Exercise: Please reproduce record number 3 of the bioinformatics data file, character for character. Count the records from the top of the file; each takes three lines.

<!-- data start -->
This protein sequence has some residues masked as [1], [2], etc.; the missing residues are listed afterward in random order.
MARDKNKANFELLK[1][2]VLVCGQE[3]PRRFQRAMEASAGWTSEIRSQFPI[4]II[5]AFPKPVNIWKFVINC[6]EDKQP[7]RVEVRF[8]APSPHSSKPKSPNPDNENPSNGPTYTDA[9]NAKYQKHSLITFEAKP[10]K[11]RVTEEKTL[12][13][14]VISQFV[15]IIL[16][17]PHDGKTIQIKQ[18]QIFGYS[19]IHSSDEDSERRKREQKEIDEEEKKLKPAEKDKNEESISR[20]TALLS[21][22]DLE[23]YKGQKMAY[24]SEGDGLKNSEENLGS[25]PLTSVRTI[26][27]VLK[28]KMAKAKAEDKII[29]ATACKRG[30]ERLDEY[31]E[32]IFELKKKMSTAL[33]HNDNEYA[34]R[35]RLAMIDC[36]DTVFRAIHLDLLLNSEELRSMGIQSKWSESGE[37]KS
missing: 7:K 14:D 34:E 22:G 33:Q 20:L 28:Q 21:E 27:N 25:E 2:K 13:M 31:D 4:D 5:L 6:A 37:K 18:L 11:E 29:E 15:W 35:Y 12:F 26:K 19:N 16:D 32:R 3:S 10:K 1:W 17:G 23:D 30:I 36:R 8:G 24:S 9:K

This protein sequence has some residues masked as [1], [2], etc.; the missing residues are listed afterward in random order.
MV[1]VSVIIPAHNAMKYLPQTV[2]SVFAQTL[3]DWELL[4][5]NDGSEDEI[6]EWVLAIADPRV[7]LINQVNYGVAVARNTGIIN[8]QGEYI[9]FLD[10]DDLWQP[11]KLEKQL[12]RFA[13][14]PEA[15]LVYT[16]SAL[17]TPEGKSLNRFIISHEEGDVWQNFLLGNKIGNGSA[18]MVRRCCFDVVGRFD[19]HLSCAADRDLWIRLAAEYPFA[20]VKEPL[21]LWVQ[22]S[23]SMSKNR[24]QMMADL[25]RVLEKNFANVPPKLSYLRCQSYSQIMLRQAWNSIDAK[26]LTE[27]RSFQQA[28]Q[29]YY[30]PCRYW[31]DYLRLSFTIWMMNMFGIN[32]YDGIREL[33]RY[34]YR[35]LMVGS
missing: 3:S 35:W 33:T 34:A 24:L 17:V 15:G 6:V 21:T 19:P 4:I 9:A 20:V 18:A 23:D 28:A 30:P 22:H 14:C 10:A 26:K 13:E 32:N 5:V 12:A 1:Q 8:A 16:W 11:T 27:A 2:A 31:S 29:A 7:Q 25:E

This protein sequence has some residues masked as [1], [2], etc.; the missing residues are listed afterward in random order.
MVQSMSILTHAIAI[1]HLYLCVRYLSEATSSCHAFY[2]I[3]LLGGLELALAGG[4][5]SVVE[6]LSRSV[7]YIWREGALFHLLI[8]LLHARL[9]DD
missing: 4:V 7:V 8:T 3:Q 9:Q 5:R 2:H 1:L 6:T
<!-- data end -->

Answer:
This protein sequence has some residues masked as [1], [2], etc.; the missing residues are listed afterward in random order.
MVQSMSILTHAIAI[1]HLYLCVRYLSEATSSCHAFY[2]I[3]LLGGLELALAGG[4][5]SVVE[6]LSRSV[7]YIWREGALFHLLI[8]LLHARL[9]DD
missing: 4:V 7:V 8:T 3:Q 9:Q 5:R 2:H 1:L 6:T